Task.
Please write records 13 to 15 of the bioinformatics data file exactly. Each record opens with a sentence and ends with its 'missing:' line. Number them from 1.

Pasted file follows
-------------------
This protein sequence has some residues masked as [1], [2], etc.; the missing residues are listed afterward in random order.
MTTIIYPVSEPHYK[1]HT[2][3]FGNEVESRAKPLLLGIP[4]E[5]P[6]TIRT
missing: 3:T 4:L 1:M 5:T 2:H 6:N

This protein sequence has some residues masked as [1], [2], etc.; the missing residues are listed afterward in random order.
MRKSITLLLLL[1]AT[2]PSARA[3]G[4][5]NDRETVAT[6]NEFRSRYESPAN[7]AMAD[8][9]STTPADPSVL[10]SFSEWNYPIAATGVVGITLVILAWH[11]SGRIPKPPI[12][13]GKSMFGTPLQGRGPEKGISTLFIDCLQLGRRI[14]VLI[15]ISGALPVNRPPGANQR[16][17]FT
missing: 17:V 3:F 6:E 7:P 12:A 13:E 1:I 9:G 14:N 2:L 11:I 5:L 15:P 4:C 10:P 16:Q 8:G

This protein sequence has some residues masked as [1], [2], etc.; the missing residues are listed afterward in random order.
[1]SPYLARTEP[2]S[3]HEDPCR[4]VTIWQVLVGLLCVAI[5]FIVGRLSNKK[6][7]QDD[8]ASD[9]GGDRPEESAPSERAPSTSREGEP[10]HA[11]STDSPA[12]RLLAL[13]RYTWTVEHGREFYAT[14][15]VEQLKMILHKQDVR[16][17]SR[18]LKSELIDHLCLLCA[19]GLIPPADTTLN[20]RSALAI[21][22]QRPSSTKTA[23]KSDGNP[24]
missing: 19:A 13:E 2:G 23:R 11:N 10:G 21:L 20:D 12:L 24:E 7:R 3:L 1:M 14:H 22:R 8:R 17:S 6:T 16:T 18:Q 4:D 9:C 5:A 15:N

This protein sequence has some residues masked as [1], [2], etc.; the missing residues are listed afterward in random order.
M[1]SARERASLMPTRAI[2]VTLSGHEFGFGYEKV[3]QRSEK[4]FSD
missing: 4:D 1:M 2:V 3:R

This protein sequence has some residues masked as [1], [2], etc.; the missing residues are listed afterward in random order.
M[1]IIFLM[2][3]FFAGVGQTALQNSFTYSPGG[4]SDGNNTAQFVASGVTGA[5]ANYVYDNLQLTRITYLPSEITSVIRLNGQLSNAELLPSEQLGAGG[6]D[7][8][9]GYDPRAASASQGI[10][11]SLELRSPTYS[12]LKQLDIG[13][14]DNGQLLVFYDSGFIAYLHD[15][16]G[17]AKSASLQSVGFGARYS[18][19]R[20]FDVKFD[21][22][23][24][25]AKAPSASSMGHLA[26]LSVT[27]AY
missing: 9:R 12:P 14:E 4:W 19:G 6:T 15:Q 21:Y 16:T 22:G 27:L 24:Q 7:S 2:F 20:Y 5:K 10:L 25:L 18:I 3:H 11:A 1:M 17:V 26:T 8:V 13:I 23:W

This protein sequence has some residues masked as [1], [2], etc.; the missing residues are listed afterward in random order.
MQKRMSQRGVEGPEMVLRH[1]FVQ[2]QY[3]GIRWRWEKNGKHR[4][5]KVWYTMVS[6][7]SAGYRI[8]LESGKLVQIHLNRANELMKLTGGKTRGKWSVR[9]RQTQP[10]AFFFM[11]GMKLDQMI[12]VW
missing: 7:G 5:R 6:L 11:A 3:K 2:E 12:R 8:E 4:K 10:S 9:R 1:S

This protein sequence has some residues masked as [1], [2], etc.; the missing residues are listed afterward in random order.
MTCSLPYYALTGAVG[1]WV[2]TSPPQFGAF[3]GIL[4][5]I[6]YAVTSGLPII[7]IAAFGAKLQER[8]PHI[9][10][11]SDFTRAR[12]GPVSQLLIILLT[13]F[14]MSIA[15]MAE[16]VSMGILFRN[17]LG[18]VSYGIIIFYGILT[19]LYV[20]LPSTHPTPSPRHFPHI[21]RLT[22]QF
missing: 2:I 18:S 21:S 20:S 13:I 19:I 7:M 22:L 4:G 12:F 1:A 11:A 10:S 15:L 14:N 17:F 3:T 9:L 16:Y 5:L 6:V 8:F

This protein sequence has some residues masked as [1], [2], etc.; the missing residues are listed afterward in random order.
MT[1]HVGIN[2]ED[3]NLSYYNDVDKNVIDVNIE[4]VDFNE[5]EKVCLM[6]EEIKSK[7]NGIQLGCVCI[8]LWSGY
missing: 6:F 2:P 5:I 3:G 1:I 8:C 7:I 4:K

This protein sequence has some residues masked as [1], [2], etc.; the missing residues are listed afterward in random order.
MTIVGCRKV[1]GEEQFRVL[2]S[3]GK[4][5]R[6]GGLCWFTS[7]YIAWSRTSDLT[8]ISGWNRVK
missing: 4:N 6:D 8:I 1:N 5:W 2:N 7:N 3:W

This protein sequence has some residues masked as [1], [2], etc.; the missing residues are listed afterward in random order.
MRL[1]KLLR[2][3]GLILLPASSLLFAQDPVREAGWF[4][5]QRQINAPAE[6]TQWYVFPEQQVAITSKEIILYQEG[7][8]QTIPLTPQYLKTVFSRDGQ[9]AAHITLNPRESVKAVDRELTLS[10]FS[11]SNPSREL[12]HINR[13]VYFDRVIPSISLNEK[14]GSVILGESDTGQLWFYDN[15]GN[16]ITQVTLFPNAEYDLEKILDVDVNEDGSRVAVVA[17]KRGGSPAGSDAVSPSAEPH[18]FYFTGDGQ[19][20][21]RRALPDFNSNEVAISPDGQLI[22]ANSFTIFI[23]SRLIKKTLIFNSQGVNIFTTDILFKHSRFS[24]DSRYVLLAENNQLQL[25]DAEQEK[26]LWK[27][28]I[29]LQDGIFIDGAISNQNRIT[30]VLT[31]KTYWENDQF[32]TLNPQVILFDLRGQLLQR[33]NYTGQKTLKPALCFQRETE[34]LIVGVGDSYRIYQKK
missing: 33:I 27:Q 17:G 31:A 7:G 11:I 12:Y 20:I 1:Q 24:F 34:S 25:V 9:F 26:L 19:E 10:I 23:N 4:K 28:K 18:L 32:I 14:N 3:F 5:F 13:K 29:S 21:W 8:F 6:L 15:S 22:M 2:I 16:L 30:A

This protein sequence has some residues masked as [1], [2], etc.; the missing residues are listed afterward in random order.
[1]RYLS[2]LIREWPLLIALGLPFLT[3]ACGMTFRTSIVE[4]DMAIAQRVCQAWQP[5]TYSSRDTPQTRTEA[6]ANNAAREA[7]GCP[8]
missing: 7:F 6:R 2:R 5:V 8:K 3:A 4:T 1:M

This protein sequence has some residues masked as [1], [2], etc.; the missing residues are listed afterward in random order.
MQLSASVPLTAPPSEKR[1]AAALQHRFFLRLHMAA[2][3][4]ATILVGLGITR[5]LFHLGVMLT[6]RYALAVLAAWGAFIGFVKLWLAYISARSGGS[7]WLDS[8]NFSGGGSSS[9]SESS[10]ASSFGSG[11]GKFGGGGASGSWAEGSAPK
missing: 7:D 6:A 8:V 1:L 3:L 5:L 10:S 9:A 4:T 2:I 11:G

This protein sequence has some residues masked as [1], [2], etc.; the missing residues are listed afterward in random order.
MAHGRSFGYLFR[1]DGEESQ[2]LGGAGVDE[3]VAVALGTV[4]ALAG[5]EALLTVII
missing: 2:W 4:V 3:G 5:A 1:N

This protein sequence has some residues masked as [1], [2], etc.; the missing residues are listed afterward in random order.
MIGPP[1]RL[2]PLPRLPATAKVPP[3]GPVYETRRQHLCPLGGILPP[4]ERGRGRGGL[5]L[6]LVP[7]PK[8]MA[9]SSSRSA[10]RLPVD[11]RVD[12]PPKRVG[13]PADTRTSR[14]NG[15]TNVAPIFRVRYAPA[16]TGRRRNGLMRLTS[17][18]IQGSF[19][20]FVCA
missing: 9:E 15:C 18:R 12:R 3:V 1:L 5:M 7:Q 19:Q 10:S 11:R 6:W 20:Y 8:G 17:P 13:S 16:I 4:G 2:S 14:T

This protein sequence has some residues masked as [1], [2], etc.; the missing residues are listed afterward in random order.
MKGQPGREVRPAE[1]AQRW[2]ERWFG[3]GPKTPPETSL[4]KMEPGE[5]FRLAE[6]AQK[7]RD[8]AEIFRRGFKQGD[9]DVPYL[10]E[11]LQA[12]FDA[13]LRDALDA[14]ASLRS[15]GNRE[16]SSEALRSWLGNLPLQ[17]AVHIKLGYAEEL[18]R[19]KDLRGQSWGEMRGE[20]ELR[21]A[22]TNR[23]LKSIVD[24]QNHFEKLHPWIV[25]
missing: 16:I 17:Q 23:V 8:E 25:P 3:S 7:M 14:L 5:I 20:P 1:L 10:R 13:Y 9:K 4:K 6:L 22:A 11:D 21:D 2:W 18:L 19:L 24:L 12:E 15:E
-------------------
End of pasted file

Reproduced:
This protein sequence has some residues masked as [1], [2], etc.; the missing residues are listed afterward in random order.
MAHGRSFGYLFR[1]DGEESQ[2]LGGAGVDE[3]VAVALGTV[4]ALAG[5]EALLTVII
missing: 2:W 4:V 3:G 5:A 1:N

This protein sequence has some residues masked as [1], [2], etc.; the missing residues are listed afterward in random order.
MIGPP[1]RL[2]PLPRLPATAKVPP[3]GPVYETRRQHLCPLGGILPP[4]ERGRGRGGL[5]L[6]LVP[7]PK[8]MA[9]SSSRSA[10]RLPVD[11]RVD[12]PPKRVG[13]PADTRTSR[14]NG[15]TNVAPIFRVRYAPA[16]TGRRRNGLMRLTS[17][18]IQGSF[19][20]FVCA
missing: 9:E 15:C 18:R 12:R 3:V 1:L 5:M 7:Q 19:Q 10:S 11:R 6:W 20:Y 8:G 17:P 13:S 16:I 4:G 2:S 14:T

This protein sequence has some residues masked as [1], [2], etc.; the missing residues are listed afterward in random order.
MKGQPGREVRPAE[1]AQRW[2]ERWFG[3]GPKTPPETSL[4]KMEPGE[5]FRLAE[6]AQK[7]RD[8]AEIFRRGFKQGD[9]DVPYL[10]E[11]LQA[12]FDA[13]LRDALDA[14]ASLRS[15]GNRE[16]SSEALRSWLGNLPLQ[17]AVHIKLGYAEEL[18]R[19]KDLRGQSWGEMRGE[20]ELR[21]A[22]TNR[23]LKSIVD[24]QNHFEKLHPWIV[25]
missing: 16:I 17:Q 23:V 8:E 25:P 3:S 7:M 14:L 5:I 20:P 1:L 10:R 13:Y 9:K 4:K 6:L 22:A 11:D 21:D 2:W 18:L 19:L 24:L 12:E 15:E